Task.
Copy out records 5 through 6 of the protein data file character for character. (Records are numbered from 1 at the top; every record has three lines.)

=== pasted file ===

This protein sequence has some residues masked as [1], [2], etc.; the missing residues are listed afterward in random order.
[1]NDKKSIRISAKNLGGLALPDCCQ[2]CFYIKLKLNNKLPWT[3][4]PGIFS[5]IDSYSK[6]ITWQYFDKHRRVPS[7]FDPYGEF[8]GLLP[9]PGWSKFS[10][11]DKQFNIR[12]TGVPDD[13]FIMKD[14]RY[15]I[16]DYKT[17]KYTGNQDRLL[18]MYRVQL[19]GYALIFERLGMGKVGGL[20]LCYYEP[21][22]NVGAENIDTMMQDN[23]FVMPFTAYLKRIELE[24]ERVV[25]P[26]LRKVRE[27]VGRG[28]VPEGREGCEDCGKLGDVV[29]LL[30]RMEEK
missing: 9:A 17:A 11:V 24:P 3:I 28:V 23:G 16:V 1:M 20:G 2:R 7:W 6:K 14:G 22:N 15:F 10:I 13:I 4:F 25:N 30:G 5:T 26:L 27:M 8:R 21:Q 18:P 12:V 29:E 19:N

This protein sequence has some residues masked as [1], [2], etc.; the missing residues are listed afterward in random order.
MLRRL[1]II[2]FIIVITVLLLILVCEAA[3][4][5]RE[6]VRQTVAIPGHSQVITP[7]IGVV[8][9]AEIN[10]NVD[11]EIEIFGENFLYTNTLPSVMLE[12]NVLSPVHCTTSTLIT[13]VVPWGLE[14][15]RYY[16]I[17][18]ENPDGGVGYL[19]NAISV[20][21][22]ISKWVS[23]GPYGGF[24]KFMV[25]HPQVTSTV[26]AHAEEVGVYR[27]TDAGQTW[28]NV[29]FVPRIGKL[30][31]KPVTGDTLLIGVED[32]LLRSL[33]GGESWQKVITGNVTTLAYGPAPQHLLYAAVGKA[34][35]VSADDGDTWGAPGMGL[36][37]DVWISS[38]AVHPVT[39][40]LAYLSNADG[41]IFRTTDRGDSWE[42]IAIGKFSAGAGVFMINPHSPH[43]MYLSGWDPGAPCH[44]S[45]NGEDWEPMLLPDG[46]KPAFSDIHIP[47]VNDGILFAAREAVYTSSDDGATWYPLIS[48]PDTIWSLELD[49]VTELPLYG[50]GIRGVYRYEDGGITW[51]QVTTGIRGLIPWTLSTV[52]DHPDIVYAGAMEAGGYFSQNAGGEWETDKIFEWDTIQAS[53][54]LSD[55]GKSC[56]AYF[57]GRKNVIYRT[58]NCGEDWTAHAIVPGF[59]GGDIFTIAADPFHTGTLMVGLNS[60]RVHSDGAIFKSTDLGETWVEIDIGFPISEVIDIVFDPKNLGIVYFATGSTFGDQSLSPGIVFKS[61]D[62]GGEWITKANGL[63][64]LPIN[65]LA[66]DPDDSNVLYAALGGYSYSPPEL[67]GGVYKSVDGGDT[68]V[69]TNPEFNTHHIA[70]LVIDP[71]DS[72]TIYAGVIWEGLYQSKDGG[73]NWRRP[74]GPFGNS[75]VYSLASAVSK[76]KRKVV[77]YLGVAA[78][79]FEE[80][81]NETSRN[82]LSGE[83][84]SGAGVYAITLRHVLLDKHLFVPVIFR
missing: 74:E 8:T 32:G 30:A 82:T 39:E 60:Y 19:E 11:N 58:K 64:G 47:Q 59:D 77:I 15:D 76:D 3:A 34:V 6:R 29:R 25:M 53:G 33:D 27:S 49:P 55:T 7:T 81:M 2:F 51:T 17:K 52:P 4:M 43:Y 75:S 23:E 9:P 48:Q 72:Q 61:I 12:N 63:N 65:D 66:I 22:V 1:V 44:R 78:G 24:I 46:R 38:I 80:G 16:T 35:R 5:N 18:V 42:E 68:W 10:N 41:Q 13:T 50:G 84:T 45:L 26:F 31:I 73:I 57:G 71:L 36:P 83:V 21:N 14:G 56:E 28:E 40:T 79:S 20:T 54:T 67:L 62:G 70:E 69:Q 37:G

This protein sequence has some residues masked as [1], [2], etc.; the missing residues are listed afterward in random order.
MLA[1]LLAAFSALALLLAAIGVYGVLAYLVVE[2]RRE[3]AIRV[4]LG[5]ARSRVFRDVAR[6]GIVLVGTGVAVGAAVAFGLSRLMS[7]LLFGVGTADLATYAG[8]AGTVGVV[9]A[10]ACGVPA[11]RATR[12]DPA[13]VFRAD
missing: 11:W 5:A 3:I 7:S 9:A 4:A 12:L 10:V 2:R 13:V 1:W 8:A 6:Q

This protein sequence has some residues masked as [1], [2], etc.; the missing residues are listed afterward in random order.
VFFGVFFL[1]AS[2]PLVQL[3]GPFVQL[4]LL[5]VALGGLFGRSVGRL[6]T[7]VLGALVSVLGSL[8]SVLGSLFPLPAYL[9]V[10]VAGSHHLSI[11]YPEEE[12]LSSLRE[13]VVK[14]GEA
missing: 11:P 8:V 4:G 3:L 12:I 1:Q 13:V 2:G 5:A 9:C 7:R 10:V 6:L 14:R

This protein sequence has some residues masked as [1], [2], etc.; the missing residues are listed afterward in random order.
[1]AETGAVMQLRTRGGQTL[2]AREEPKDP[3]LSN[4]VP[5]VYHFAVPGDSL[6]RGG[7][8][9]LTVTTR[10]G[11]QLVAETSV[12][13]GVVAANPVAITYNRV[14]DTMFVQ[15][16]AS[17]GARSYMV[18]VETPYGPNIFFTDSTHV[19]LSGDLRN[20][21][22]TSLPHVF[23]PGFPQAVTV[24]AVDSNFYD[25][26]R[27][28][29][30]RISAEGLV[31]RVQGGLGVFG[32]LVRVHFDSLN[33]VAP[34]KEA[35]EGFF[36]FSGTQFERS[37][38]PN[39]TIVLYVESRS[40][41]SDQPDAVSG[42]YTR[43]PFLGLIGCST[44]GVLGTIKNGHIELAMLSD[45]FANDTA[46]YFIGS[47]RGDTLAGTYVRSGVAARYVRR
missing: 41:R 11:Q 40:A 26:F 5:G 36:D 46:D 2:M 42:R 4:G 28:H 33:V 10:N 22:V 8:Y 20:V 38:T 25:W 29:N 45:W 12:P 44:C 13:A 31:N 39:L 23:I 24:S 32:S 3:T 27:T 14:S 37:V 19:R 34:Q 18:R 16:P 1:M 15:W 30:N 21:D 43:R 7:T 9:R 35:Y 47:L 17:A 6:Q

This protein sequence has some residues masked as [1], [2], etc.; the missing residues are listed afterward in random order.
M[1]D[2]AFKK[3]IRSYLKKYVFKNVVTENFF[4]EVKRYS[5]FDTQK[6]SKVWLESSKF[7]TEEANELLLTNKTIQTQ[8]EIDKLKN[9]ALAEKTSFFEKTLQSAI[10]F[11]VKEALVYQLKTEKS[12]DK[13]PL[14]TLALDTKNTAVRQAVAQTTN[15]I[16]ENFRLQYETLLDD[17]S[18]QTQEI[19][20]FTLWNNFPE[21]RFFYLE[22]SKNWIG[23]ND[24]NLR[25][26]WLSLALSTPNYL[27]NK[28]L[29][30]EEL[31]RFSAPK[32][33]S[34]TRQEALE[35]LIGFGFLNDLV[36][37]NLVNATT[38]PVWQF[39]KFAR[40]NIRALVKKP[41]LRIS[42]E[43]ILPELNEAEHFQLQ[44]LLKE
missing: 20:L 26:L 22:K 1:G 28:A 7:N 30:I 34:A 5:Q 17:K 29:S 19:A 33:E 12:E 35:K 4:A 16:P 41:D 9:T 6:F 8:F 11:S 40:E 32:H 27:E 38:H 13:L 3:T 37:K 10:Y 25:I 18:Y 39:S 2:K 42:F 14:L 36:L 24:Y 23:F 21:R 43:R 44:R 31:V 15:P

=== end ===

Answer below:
This protein sequence has some residues masked as [1], [2], etc.; the missing residues are listed afterward in random order.
[1]AETGAVMQLRTRGGQTL[2]AREEPKDP[3]LSN[4]VP[5]VYHFAVPGDSL[6]RGG[7][8][9]LTVTTR[10]G[11]QLVAETSV[12][13]GVVAANPVAITYNRV[14]DTMFVQ[15][16]AS[17]GARSYMV[18]VETPYGPNIFFTDSTHV[19]LSGDLRN[20][21][22]TSLPHVF[23]PGFPQAVTV[24]AVDSNFYD[25][26]R[27][28][29][30]RISAEGLV[31]RVQGGLGVFG[32]LVRVHFDSLN[33]VAP[34]KEA[35]EGFF[36]FSGTQFERS[37][38]PN[39]TIVLYVESRS[40][41]SDQPDAVSG[42]YTR[43]PFLGLIGCST[44]GVLGTIKNGHIELAMLSD[45]FANDTA[46]YFIGS[47]RGDTLAGTYVRSGVAARYVRR
missing: 41:R 11:Q 40:A 26:F 5:G 36:D 46:D 2:M 42:R 4:G 28:H 33:V 10:N 22:V 8:Y 20:V 38:T 25:W 29:N 45:W 12:P 44:C 13:A 31:N 39:L 23:I 24:S 32:S 3:T 27:T 14:S 37:V 19:R 34:Q 18:R 16:P 1:M 15:W 30:N 21:D 43:R 7:T 9:R 35:Y 47:L 17:A 6:Q

This protein sequence has some residues masked as [1], [2], etc.; the missing residues are listed afterward in random order.
M[1]D[2]AFKK[3]IRSYLKKYVFKNVVTENFF[4]EVKRYS[5]FDTQK[6]SKVWLESSKF[7]TEEANELLLTNKTIQTQ[8]EIDKLKN[9]ALAEKTSFFEKTLQSAI[10]F[11]VKEALVYQLKTEKS[12]DK[13]PL[14]TLALDTKNTAVRQAVAQTTN[15]I[16]ENFRLQYETLLDD[17]S[18]QTQEI[19][20]FTLWNNFPE[21]RFFYLE[22]SKNWIG[23]ND[24]NLR[25][26]WLSLALSTPNYL[27]NK[28]L[29][30]EEL[31]RFSAPK[32][33]S[34]TRQEALE[35]LIGFGFLNDLV[36][37]NLVNATT[38]PVWQF[39]KFAR[40]NIRALVKKP[41]LRIS[42]E[43]ILPELNEAEHFQLQ[44]LLKE
missing: 20:L 26:L 22:K 1:G 28:A 7:N 30:I 34:A 5:Q 17:K 29:S 19:A 33:E 12:E 35:K 4:A 16:P 41:D 9:T 6:F 8:F 11:S 40:E 32:H 27:E 38:H 13:L 3:T 37:K 10:Y 25:I 18:Y 39:S 2:K 42:F 14:L 36:L 24:Y 23:F 21:R 43:R 44:R 31:V 15:P